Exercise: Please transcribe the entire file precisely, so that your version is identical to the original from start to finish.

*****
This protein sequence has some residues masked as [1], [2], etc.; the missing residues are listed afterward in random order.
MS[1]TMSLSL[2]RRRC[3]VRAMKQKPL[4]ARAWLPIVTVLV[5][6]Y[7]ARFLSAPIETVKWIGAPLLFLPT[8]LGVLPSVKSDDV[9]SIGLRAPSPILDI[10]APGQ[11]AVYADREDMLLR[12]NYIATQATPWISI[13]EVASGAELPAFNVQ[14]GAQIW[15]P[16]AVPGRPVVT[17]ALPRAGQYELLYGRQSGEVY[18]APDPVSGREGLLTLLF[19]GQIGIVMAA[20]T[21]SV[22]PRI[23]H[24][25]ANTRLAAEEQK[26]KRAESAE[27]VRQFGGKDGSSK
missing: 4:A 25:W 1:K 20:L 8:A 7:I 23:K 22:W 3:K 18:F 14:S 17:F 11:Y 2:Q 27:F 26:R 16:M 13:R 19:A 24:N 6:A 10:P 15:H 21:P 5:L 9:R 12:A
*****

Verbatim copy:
This protein sequence has some residues masked as [1], [2], etc.; the missing residues are listed afterward in random order.
MS[1]TMSLSL[2]RRRC[3]VRAMKQKPL[4]ARAWLPIVTVLV[5][6]Y[7]ARFLSAPIETVKWIGAPLLFLPT[8]LGVLPSVKSDDV[9]SIGLRAPSPILDI[10]APGQ[11]AVYADREDMLLR[12]NYIATQATPWISI[13]EVASGAELPAFNVQ[14]GAQIW[15]P[16]AVPGRPVVT[17]ALPRAGQYELLYGRQSGEVY[18]APDPVSGREGLLTLLF[19]GQIGIVMAA[20]T[21]SV[22]PRI[23]H[24][25]ANTRLAAEEQK[26]KRAESAE[27]VRQFGGKDGSSK
missing: 4:A 25:W 1:K 20:L 8:A 7:I 23:K 22:W 3:K 18:F 14:S 17:F 11:Y 2:Q 27:F 26:R 16:M 13:R 19:A 24:N 6:A 10:P 15:H 21:P 5:L 9:R 12:A